Column: Leave John Furlong alone

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We’re all innocent until proven guilty… or are we?

By Eric Onderwater

Recently, the explosive allegations concerning John Furlong, the former CEO of VANOC, surfaced again into the public spotlight. Laura Robinson, the journalist who first accused Mr. Furlong of physical abuse and intimidation in a September article published in The Georgia Straight, recently released new documents accusing Mr. Furlong of physically and sexually abusing his former spouses.

Robinson’s original article accused Mr. Furlong of omitting sections of his past when he published his recent biography. More, Robinson alleged that Mr. Furlong had been a teacher at a catholic school in Northern BC. While Mr. Furlong was a teacher, he was allegedly mean to some of the students, which the students labeled abuse in 2012.

I’ll start by saying that Robinson is the lowest form of journalistic sleaze we’ve seen in a long time. Why on earth would she suddenly feel the need to attack John Furlong? Even if the allegations are true, why destroy a man’s reputation? A brief Google search on Robinson brings up a number of interesting details.

Robinson is a prominent writer on women’s and aboriginal issues in Canada. She’s also written numerous books on various issues in sports, usually related to gender equity and women’s perspectives in sport. More interestingly, she’s written a number of critical articles on the Vancouver Olympic Games. She attacked VANOC over the refusal to allow women’s ski jumping. She then attacked VANOC over various issues like the environment, native inclusion etc. Finally, in one article she talks about how the money from the games should have been used for social programs instead.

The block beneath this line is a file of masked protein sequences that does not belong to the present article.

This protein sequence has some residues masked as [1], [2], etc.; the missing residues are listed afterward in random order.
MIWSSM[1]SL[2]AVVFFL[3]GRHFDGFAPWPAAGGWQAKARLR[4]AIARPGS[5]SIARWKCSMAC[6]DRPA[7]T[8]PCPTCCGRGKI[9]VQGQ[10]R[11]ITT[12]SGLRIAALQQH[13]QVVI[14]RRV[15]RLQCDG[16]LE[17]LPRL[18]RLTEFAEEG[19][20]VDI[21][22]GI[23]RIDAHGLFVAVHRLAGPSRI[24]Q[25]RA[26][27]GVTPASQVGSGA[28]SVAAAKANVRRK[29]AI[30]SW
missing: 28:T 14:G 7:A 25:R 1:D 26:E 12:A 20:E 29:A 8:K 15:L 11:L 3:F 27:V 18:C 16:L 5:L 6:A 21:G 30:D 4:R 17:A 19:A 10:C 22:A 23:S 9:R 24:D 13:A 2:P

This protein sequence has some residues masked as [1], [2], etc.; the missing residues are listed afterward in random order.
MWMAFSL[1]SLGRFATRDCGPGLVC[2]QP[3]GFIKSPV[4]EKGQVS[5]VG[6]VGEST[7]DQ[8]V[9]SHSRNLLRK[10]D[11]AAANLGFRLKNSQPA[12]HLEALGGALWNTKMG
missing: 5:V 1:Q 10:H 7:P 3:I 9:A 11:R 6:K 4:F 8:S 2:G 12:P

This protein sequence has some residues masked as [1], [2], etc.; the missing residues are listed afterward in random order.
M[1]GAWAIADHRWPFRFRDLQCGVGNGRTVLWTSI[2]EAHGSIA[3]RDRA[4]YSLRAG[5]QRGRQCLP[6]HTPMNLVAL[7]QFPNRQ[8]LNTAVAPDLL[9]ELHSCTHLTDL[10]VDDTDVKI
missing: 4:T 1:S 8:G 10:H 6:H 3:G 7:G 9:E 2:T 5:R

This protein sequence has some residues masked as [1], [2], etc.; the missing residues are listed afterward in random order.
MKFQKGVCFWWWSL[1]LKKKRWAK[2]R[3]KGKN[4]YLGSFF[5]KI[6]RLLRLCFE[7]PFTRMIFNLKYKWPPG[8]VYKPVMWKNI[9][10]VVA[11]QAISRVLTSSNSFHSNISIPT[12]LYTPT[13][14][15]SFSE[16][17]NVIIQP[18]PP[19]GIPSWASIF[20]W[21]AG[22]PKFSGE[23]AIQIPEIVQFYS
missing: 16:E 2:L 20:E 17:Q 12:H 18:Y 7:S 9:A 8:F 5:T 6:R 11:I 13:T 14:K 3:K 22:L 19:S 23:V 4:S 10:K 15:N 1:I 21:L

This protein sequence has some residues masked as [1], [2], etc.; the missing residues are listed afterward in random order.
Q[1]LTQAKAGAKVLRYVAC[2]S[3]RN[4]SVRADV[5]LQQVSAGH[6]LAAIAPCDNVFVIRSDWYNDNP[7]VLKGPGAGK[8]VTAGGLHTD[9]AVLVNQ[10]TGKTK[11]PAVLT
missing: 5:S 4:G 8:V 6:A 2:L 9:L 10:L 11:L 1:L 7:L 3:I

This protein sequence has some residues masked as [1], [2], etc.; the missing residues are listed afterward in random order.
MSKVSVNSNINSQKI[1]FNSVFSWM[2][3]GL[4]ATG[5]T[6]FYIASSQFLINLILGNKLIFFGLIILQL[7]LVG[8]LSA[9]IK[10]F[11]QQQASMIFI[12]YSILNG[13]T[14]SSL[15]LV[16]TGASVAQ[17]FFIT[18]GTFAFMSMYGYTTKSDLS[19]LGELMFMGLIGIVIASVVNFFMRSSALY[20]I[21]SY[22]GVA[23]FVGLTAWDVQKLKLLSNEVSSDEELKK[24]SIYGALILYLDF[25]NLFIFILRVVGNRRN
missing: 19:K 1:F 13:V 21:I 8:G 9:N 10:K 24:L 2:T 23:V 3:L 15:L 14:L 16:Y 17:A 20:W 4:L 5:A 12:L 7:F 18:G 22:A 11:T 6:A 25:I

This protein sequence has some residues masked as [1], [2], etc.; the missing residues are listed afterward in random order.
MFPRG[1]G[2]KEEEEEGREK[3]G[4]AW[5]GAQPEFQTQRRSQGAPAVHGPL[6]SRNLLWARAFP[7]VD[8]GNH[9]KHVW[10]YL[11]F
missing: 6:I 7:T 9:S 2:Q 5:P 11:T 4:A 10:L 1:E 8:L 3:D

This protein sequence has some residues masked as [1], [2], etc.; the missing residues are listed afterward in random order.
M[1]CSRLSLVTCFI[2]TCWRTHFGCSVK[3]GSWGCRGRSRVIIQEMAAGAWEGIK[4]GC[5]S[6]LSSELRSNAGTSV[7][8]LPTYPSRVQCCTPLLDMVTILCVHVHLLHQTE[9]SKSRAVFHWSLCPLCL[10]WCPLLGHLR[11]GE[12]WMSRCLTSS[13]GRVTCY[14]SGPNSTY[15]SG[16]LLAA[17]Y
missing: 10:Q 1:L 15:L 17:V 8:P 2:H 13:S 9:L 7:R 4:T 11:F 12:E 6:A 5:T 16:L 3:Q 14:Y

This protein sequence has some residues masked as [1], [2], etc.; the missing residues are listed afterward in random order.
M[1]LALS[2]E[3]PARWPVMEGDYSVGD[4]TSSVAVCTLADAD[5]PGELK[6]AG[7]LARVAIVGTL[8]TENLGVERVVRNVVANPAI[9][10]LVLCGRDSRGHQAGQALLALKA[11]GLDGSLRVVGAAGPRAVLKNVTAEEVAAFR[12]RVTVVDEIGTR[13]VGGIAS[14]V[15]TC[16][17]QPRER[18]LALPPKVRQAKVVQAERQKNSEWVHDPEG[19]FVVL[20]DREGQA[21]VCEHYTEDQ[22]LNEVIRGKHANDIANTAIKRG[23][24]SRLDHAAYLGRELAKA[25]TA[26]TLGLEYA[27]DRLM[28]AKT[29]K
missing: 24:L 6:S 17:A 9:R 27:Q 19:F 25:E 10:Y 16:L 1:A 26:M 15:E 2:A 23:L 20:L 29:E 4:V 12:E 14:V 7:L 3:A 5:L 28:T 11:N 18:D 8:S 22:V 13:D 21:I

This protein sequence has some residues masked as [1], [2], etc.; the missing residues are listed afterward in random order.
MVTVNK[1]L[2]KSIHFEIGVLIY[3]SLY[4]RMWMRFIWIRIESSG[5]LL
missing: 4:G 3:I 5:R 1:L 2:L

Then she attacks John Furlong. She first attacks him in 2011 on the same website in which she attacks the Vancouver Olympics. She alleges that Mr. Furlong is a bad person. Why? Because he left his former students behind in Northern BC, and “did not seek them out on his many visits back.” But that wasn’t enough. She tracked down students from the school; convinced them to sign affidavits that Mr. Furlong was mean to them in gym class, and then published a story saying that John Furlong physically abused his former students. Finally, in the last pathetic installment, she alleged sexual and physical abuse of his former spouses in court documents, recently in January.

The entire story is built on one tiny piece of incriminating information. But after reading a bit about Robinson, I began to understand why she would write such a story. You see, Robinson has a basic bias against white men, organized religion, the Olympics and anything and anybody powerful in general. She also believes that women and Aboriginals are saintly creatures in need of every resource the government has to offer.

In this way of thinking, John Furlong is a natural target. It doesn’t really matter if the story is true. The very fact that he worked at a catholic school with aboriginal students apparently implies that he’s evil and unworthy to be CEO of VANOC.

It then becomes clear that Robinson didn’t write this article to make the world a better place, or to pursue some misguided version of journalistic truth. She wrote it to become famous. And Mr. Furlong is just the collateral damage on the way.